Many isolated communities are thought to have been almost wiped out by the quake

Remote mountainside villages in quake-ravaged Nepal are facing a wait of days before aid workers can assess their needs after landslides and rockfalls cut off access to the outside world.

The death toll is expected to rise "exponentially" when rescuers finally reach the isolated communities, some of which are thought to have been almost wiped out by Saturday's devastating earthquake.

Emergency services and rescuers are said to be exhausted as they continue to work to locate survivors and the dead among the rubble, set up temporary shelters and help the injured.

"The local authorities look absolutely exhausted. They look on the point of collapse," World Vision's Matt Darvas said, speaking to NZME. News Service from Gorkha city, 30km east of the epicentre of Saturday's quake, and 137km northwest of Kathmandu.


"They need reinforcement ... I don't know how they can keep going at this rate, it's completely unsustainable."

World Vision has urged international agencies to focus their efforts on isolated villages which have yet to receive any help on the ground.

Some aid parcels have been dropped close by, but no contact has been made with many of the villages.

"The remote villages that are surrounding me in the mountains and the hills, some of which have been totally destroyed ... are completely inaccessible, even now several days after the quake," Mr Darvas said.

He said Indian military helicopters had been able to drop aid, but were too big to land at the villages.

Mr Darvas spoke of a man he met in Gorkha who could not make contact with his village.

Risan Dhungana, 6, is one of thousands of injured children.
Risan Dhungana, 6, is one of thousands of injured children.

Kumar Gurung, from the remote village of Singla, heard from his "extremely distressed" wife just 30 minutes after the quake. She and their four children, all aged under 16, were in the house eating lunch when the quake struck.

"At the first sign of tremors they rushed from the building and they were safe," Mr Darvas said.


However, it was estimated that 70 per cent of houses in the village - which is home to 750 people - were destroyed.

The village leaders told Mr Gurung that "many, many children and elderly people were trapped underneath the rubble, because those of working age were all out in the fields doing their work".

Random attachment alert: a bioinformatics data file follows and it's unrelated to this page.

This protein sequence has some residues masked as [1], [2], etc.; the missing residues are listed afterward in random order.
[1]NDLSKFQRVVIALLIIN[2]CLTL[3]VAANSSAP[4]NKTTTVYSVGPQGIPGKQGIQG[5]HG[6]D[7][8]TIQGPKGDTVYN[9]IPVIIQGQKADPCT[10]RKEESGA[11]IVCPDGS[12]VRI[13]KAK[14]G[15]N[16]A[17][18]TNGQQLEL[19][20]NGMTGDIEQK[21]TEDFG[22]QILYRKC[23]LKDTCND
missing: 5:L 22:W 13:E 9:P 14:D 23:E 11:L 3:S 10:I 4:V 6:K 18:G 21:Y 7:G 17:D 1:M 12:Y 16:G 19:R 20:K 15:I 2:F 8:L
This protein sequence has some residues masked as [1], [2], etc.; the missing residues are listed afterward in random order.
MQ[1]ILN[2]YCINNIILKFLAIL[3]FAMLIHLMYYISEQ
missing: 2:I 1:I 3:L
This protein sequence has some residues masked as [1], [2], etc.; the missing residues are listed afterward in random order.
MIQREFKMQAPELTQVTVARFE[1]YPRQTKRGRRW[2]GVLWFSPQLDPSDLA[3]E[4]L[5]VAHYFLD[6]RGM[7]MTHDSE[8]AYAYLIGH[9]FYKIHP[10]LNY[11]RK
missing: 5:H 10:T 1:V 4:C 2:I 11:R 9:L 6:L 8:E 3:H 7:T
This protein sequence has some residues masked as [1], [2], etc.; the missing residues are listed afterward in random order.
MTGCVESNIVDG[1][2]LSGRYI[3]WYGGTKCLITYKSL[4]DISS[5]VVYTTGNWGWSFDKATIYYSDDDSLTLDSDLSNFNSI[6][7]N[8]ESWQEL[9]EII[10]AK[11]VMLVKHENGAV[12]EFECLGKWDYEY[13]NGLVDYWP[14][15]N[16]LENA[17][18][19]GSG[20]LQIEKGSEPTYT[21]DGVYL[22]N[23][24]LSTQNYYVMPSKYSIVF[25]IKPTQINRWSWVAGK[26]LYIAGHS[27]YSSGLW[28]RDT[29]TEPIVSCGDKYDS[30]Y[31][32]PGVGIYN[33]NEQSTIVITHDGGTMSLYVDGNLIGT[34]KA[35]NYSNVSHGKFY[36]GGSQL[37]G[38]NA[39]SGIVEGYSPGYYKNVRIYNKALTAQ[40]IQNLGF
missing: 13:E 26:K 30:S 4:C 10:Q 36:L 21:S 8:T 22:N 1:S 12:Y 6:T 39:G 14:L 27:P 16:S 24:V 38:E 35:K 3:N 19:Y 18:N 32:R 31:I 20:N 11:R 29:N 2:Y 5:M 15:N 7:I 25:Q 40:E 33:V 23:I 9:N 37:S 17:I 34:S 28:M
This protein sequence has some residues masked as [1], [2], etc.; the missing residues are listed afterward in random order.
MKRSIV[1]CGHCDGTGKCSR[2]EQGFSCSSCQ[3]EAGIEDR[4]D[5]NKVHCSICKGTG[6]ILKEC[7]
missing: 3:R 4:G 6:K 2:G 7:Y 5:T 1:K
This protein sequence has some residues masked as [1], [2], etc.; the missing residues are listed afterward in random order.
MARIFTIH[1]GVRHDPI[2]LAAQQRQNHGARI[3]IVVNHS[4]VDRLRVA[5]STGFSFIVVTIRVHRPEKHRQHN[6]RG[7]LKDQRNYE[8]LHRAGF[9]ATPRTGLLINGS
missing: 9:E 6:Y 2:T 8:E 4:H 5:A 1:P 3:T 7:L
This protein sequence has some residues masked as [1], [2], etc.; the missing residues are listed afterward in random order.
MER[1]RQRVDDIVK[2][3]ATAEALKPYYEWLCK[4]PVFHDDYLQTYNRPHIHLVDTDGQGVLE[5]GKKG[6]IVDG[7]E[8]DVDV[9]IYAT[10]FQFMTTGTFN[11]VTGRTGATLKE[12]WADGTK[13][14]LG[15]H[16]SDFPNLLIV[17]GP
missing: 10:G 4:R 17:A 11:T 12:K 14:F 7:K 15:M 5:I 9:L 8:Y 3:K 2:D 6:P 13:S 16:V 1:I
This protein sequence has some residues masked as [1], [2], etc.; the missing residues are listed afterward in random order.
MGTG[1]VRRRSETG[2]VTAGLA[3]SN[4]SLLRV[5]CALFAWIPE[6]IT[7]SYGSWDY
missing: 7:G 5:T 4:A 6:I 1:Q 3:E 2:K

Reaching the village, which is perched precariously over a cliff on the top of a mountain, would take a seven-day walk - "if it is at all possible to cross the landslides".

Singla is but one of an estimated 1000 villages in the Gorkha region, with 270,000 inhabitants. Mr Darvas said there were many stories of villages facing similar fates.

The death toll was likely to soar once rescuers finally managed to reach villages in the north.

Watch: Drone view of the Nepal quake damage

In Gorkha city, people were sleeping outside on the ground on tarpaulins because everyone was too scared to go inside the buildings, he said.

But no one was getting much rest as aftershocks continued.

On his way to Gorkha, Mr Darvas stopped in Pokhara where he witnessed a number of women giving birth outside on mats in 30C heat because the hospital's maternity ward was full.

Mr Darvas urged people to continue to donate to ensure supplies and resources were delivered to hard-hit areas in the months to come, saying it would take years for the country to rebuild.

Other charities have also been calling for help to deliver urgent life-saving aid.

The Red Cross said it was in a critical phase of the response, when "seconds can mean the difference between life and death".

Unicef was last night sending staff and supplies to the region, aiming to reach almost 3 million children.

A New Zealand urban search and rescue (USAR) team had been due to fly out to Nepal overnight on Monday, but the deployment was cancelled after the Nepalese Government said it had enough USAR capability.

Foreign Minister Murray McCully said the airport in Kathmandu was hugely congested and several supply planes from India had to be turned back.

The USAR team could be sent in future if requested. In the meantime, agencies were working to distribute $1 million in immediate aid from New Zealand.

Meanwhile, a candlelight vigil will be held in Christchurch on Friday in honour of the earthquake victims.

Mayor Lianne Dalziel said it would be an opportunity for Christchurch residents - who knew first-hand the devastation an earthquake could bring - to stand in solidarity with the local Nepalese community.

To donate:

World Vision:

Nepal Earthquake Appeal

on 0800 90 5000

Unicef: Visit or call 0800 243 575

Oxfam: Visit or call 0800 600 700

Red Cross: Visit or call 0800 Red Cross (0800 733 276)

Caritas Aotearoa New Zealand: Visit or call 0900 4 11 11

New Zealand Nepal Society: Donations can be made to bank account number 01-0142-0053378-00

Himalayan Trust Rebuild Appeal: Visit
TEAR Fund: Visit TEAR or call 0800 800 777